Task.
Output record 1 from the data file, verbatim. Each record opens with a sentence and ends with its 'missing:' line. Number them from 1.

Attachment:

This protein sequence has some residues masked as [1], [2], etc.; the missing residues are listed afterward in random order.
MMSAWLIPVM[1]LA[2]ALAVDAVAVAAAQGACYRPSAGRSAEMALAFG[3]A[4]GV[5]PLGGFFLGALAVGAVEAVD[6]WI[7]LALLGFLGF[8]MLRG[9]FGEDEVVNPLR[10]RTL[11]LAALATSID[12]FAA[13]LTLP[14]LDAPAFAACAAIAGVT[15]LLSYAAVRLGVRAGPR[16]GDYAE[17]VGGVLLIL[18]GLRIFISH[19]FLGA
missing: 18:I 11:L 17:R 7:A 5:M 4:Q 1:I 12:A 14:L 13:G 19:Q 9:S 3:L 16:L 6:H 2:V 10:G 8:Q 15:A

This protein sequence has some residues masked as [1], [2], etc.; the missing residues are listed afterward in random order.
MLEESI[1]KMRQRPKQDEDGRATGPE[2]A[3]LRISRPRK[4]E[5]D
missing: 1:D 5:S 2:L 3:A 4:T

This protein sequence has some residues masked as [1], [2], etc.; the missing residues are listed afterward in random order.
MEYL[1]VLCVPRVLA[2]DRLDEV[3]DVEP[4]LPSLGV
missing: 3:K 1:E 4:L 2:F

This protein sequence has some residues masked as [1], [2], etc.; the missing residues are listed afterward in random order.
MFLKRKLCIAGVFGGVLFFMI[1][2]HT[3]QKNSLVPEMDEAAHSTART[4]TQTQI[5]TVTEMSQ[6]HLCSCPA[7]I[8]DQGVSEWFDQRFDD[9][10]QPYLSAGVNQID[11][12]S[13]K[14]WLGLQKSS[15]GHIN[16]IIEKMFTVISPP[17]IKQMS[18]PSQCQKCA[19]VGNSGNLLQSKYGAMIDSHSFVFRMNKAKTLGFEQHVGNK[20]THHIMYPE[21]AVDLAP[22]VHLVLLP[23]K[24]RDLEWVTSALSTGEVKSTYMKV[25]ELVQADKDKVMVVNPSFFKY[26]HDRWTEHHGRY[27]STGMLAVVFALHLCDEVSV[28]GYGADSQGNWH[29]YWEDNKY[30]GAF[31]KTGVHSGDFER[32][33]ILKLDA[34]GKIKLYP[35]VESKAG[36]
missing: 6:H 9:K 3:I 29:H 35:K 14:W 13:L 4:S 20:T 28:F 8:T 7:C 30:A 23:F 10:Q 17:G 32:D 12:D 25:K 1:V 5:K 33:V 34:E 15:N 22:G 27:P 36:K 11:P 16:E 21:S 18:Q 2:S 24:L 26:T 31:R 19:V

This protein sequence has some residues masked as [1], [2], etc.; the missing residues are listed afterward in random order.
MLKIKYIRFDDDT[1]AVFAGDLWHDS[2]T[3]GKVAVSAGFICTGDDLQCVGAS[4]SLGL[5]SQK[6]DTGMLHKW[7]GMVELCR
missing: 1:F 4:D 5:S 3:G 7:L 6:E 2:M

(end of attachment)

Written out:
This protein sequence has some residues masked as [1], [2], etc.; the missing residues are listed afterward in random order.
MMSAWLIPVM[1]LA[2]ALAVDAVAVAAAQGACYRPSAGRSAEMALAFG[3]A[4]GV[5]PLGGFFLGALAVGAVEAVD[6]WI[7]LALLGFLGF[8]MLRG[9]FGEDEVVNPLR[10]RTL[11]LAALATSID[12]FAA[13]LTLP[14]LDAPAFAACAAIAGVT[15]LLSYAAVRLGVRAGPR[16]GDYAE[17]VGGVLLIL[18]GLRIFISH[19]FLGA
missing: 18:I 11:L 17:R 7:A 5:M 4:Q 1:I 12:A 14:L 13:G 19:Q 9:S 3:L 16:L 6:H 2:V 10:G 8:Q 15:A